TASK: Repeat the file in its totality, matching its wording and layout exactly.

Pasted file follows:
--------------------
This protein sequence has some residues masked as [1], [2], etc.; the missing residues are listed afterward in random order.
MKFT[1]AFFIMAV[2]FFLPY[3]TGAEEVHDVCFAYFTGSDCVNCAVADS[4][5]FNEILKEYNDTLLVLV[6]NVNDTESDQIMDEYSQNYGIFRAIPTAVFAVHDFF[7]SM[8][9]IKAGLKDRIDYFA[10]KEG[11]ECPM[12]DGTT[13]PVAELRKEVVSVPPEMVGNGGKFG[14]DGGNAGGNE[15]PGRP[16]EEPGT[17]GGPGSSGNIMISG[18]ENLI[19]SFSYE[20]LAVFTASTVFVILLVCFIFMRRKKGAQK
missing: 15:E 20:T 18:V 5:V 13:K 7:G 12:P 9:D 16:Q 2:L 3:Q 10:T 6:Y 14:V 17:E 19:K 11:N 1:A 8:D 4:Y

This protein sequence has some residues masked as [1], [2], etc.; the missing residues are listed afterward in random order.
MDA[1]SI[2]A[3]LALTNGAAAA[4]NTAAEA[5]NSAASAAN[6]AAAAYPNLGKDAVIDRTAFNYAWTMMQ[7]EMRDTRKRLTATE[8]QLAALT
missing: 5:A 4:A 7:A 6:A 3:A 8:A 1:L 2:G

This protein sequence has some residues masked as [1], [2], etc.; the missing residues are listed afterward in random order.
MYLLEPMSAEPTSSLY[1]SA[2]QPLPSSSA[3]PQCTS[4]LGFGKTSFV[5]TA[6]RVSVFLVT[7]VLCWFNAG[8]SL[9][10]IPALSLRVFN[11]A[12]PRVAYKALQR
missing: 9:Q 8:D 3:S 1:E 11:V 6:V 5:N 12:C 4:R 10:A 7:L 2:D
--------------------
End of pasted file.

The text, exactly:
This protein sequence has some residues masked as [1], [2], etc.; the missing residues are listed afterward in random order.
MKFT[1]AFFIMAV[2]FFLPY[3]TGAEEVHDVCFAYFTGSDCVNCAVADS[4][5]FNEILKEYNDTLLVLV[6]NVNDTESDQIMDEYSQNYGIFRAIPTAVFAVHDFF[7]SM[8][9]IKAGLKDRIDYFA[10]KEG[11]ECPM[12]DGTT[13]PVAELRKEVVSVPPEMVGNGGKFG[14]DGGNAGGNE[15]PGRP[16]EEPGT[17]GGPGSSGNIMISG[18]ENLI[19]SFSYE[20]LAVFTASTVFVILLVCFIFMRRKKGAQK
missing: 15:E 20:T 18:V 5:V 13:K 7:G 12:P 9:D 16:Q 2:L 3:Q 10:T 6:Y 14:V 17:E 19:K 11:N 1:A 8:D 4:Y

This protein sequence has some residues masked as [1], [2], etc.; the missing residues are listed afterward in random order.
MDA[1]SI[2]A[3]LALTNGAAAA[4]NTAAEA[5]NSAASAAN[6]AAAAYPNLGKDAVIDRTAFNYAWTMMQ[7]EMRDTRKRLTATE[8]QLAALT
missing: 5:A 4:A 7:A 6:A 3:A 8:A 1:L 2:G

This protein sequence has some residues masked as [1], [2], etc.; the missing residues are listed afterward in random order.
MYLLEPMSAEPTSSLY[1]SA[2]QPLPSSSA[3]PQCTS[4]LGFGKTSFV[5]TA[6]RVSVFLVT[7]VLCWFNAG[8]SL[9][10]IPALSLRVFN[11]A[12]PRVAYKALQR
missing: 9:Q 8:D 3:S 1:E 11:V 6:V 5:N 12:C 4:R 10:A 7:L 2:D